“It seems to me that the two Courts below had both overlooked the necessity for a person suing for and on behalf of a land owning family or community to obtain the leave of the Court to sue in a representative capacity. The question is not whether a member of a family cannot sue to protect family rights in a land. Nobody would argue that such a member could not sue. But where he does, he needs to obtain the leave of the Court. It is of course true, that the Courts have been generous in the grant of the order to bring a representative action where the facts justify it. Even where the leave was not sought or granted, a Court may see the case as a representative action if, satisfied that the action in its nature was fought by the parties in representative capacities. See Jeremiah Nsima v. Ole Nnaji & Ors.  [1961] All N.L.R. 459; Bulai & Anor.  v. Omoyajowo 1968 N.M.L.R. 160 & Adekunle & Anor. [1983] 8S.C. at pp. 102 to 104.”

“It seems to me that, on the undisputed facts before the two Courts below, the major problem with plaintiffs’ suit as constituted, was the failure to join as parties to the action, the Omenu family. On the facts presented, the 2nd to 6th defendants were no more than mere agents to the Omenu family. They were merely retained to mark out the lands for applicants to whom the family had made allocation. On those facts, only the Omenu family could say categorically how much land it granted to the 1st defendant.  Since the land belonged to the family, it was only the family, which could decide whether or not to bring an action to defend its ownership of the land. The plaintiffs on record had sued in their individual names. They had not stated the number of members that constituted the Omenu family. It was not therefore known if they constituted the majority. On the knowledge which was available, the three plaintiffs could only have been a minority within the family since the 1st to 6th defendants who contended that the land was validly granted to the 1st defendant are also members of the Omenu family and there were six of them. Even if the 1st defendant had taken more land than was granted him, the Omenu family by its principal heads and majority of its members might still decide not to sue its own members to Court over the grant of land to another member. The clear implication is that the Omenu family was a necessary party to the suit.”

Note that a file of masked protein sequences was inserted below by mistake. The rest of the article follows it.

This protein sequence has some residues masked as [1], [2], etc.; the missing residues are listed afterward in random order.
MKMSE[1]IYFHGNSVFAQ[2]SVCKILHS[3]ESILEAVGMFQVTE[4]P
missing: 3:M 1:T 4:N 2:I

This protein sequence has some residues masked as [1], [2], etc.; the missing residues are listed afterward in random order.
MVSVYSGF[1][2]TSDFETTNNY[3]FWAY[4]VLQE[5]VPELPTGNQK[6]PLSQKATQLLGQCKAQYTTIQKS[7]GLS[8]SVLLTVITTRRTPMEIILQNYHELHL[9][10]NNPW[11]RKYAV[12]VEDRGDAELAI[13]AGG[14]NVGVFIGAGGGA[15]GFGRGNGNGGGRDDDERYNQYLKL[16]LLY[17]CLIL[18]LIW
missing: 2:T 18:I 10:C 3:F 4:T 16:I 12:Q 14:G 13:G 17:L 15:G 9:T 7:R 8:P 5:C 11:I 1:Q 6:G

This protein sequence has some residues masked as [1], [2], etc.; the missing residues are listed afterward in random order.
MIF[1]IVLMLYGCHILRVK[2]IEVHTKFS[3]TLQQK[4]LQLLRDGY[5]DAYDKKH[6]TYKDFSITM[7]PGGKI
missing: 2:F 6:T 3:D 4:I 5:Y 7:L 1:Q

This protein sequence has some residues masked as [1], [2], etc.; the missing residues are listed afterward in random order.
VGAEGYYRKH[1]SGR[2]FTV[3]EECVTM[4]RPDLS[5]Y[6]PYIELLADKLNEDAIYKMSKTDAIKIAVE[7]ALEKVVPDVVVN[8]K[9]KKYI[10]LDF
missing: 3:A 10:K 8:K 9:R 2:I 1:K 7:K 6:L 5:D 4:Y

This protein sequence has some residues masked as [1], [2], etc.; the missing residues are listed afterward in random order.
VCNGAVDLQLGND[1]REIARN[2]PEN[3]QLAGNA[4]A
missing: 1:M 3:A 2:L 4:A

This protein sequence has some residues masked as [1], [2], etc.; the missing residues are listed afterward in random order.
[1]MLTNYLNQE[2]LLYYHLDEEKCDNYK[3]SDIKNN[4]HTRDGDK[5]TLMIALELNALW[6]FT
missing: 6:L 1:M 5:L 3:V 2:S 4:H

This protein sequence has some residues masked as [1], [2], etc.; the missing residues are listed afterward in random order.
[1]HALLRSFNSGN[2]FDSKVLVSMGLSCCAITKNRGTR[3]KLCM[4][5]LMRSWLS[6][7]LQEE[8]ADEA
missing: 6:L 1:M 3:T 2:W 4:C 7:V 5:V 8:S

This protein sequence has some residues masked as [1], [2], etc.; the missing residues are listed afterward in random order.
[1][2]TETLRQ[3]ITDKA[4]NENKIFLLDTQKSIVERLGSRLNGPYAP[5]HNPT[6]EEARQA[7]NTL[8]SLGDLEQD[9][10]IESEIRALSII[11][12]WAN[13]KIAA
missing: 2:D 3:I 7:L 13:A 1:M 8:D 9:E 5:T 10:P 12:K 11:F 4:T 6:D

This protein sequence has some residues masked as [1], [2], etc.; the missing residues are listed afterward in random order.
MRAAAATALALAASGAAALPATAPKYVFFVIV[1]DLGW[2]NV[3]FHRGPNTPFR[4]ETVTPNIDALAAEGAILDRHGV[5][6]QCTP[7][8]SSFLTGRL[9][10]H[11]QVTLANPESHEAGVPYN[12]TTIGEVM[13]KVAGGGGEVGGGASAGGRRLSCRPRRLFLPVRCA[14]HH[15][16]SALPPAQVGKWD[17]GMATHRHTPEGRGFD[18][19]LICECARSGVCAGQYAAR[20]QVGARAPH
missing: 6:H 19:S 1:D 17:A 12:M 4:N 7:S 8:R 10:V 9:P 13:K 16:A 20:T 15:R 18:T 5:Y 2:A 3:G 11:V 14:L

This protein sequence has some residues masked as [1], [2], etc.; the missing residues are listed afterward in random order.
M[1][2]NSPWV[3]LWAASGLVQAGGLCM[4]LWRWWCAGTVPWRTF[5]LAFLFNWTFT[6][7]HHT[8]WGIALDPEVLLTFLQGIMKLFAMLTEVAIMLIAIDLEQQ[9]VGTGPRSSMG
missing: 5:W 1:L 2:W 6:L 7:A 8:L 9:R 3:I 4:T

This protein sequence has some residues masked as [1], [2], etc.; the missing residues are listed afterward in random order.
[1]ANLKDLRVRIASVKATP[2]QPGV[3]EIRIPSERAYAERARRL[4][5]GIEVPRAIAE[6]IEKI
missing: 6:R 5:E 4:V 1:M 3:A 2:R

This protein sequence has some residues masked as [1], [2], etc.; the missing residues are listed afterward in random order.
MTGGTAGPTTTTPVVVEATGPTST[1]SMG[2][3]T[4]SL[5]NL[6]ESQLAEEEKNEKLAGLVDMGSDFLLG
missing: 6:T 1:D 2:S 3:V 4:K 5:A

.
.
✓ FAILURE TO JOIN THE OMENU FAMILY IS CATASTROPHIC TO THE SUIT
“Now, what makes a person a necessary party to an action? The important or paramount consideration is to make the party bound by the result and to ensure that all matters in controversy are resolved in the suit. Without joining the Omenu family, it became impossible to enforce the decision of the Court in the suit against them. Further, since the land belongs to them, it was not possible to resolve the issue in controversy as to whether or not the family granted four plots or more to the 1st defendant. The injury in respect of which the plaintiffs sought a relief by their suit was done to the Omenu family.  If the only problem with the plaintiffs’ suit was the omission to obtain leave, it would have been possible for the Court below and this Court to overlook the omission once satisfied that the true character of the suit was a representative action. More than that however, the failure to join the Omenu family must have a catastrophic effect on plaintiffs’ suit.”

“Further, the suit was brought against 2nd to 6th defendants as members of the land allocation Committee of the Omenu family. The result is that the Omenu family, which was the owner of the land in dispute, was not made a party to the suit. Was it not possible that the majority of the Omenu family did not approve that the plaintiffs initiate the suit? As the appellants’ Counsel put the situation, what we have in this case is a group of Omenu family members suing other members of Omenu family who were in the land allocation Committee. Suppose the Omenu family had in fact authorised the 2nd to 6th defendants to give the land in dispute to the 1st defendant. It has to be borne in mind in this connection that the principal heads of the Omenu family have in fact executed Deeds of transfer of the land to the 1st defendant and a certificate of occupancy issued in his favour.”